Home Office faces inquiry into use of barracks to house asylum seekers


An inquiry into the Home Office’s use of sites such as military barracks to accommodate asylum seekers is to be carried out, the Guardian has learned.

MPs and peers from the all-party parliamentary group (APPG) on immigration detention agreed terms for the inquiry at a private meeting on 17 March. The cross-party group is due to publish its initial findings before the summer recess and hopes that its findings can inform parliamentary discussions about the Home Office’s new plans for asylum seekers.

Members of the group have described the Home Office’s use of large-scale, institutional sites as “quasi-detention”, saying that although the likes of Napier barracks in Folkestone are not technically immigration detention the accommodation shares many features with it. These include isolation from the wider community and related difficulties accessing medical and legal support, visible security measures such as use of patrols and barbed wire, reduced levels of privacy and restriction of movement such as signing in and signing out and curfews.

The news comes as at least 10 new legal challenges have been launched by asylum seekers transferred to Napier over the last few days. It is thought that about 45 asylum seekers have been moved there since 9 April after the Home Office moved out the last of the previous group accommodated there this month. Up to 400 people have been housed at Napier since it opened as asylum accommodation in September 2020, half of whom contracted Covid following an outbreak there.

Many of the new residents at Napier are understood to have arrived in the UK on small boats in recent weeks. Some have been identified as victims of torture and potential victims of trafficking. The new legal actions focus on claims that the Home Office has failed to carry out vulnerability assessments and that some of those accommodated there should not be there due to their past experiences.

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Clare Moseley, the founder of the charity Care4Calais, which provides support to many asylum seekers including past and present residents of Napier, said: “The accommodation at Napier isn’t fit for purpose and I’m delighted the APPG is investigating. It has been nothing short of shocking to see people moved back to the camp.

“We’ve spoken to multiple residents who have vulnerabilities that suggest they should not be in this oppressive environment, including victims of torture and trafficking and an age-disputed minor. It’s incredible that the Home Office has learned no lessons from what has gone before. Penally camp in Wales was closed and Napier should be closed too.”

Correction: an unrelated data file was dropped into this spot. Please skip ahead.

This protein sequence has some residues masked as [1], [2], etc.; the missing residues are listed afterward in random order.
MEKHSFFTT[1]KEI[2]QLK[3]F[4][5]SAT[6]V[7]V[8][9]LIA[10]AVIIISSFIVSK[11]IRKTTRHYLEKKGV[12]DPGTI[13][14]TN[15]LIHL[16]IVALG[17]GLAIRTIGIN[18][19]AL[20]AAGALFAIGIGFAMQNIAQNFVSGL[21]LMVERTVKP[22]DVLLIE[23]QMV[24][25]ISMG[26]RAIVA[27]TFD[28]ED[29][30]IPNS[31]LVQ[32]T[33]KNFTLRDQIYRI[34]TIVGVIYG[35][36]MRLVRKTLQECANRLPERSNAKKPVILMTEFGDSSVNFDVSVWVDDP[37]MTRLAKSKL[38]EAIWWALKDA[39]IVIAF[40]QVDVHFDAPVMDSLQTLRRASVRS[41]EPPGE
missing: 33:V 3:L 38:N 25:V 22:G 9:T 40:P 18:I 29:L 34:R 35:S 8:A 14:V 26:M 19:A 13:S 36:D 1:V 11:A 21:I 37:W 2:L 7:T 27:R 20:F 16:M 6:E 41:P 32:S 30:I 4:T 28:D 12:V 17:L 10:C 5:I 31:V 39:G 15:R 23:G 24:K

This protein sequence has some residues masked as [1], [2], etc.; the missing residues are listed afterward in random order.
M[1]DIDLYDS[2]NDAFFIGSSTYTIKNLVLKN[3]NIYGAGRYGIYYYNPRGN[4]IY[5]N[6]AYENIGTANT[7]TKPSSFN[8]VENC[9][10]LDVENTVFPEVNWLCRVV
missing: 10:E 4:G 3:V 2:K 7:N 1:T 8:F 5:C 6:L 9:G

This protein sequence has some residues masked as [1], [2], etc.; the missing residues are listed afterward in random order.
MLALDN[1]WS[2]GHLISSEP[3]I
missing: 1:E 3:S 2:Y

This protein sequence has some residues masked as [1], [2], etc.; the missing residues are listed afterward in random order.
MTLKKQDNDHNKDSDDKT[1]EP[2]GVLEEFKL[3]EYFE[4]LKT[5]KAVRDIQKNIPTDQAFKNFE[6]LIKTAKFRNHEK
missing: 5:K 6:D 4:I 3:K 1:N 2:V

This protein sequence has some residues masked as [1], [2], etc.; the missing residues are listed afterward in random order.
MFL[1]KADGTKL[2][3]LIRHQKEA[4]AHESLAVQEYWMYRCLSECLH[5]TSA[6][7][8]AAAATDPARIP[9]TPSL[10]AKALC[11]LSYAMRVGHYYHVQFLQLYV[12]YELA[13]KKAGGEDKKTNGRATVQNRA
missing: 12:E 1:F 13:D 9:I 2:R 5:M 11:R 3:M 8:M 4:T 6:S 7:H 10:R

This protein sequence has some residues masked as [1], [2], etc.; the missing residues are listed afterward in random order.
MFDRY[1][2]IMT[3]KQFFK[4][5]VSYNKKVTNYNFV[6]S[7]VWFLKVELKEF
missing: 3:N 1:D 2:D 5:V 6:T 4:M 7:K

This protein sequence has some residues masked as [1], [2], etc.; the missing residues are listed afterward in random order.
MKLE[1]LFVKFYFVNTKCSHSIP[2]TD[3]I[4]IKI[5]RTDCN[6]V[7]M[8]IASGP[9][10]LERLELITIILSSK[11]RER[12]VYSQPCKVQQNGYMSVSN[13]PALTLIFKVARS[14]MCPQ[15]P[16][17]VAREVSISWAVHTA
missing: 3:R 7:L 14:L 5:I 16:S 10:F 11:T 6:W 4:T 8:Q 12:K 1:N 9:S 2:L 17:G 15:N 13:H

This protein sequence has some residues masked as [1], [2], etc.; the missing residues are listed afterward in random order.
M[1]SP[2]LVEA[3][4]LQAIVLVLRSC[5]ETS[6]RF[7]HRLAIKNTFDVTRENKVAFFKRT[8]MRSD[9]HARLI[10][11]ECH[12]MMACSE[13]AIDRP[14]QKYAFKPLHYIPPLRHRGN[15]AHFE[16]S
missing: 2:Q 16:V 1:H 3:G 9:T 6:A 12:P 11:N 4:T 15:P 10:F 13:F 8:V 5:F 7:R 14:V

A spokesperson for the charity Medical Justice, which provides the secretariat for the APPG, said: “Given the physical and psychological harm so many asylum seekers suffered by being placed at Napier barracks, it is unconscionable and frankly frightening that the Home Office is doing it all over again.

“Our independent clinicians have assessed asylum seekers who were at Napier barracks and found the deterioration they experienced there disturbingly similar to the deterioration usually associated with immigration detention. Asylum seekers who survived torture, trafficking and other serious trauma before reaching the UK reported experiencing suicidal thoughts for the first time at Napier barracks.”

On Wednesday, the high court will hear claims from lawyers representing asylum seekers previously accommodated at Napier that their treatment at the barracks by the Home Office was unlawful.

A Home Office spokesperson said: “While pressure on the asylum system remains we will continue to make use of Napier barracks. Asylum seekers are staying in safe, suitable, Covid-compliant conditions, where they receive three nutritious meals a day.

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“Napier has previously housed army personnel – it is wrong to say they are not adequate for asylum seekers, and we have made a significant number of improvements to the site following feedback from residents and inspectors. Our new plan for immigration will reform the broken asylum system, allowing us to welcome people through safe and legal routes, while preventing abuse of the system and the criminality associated with it.”



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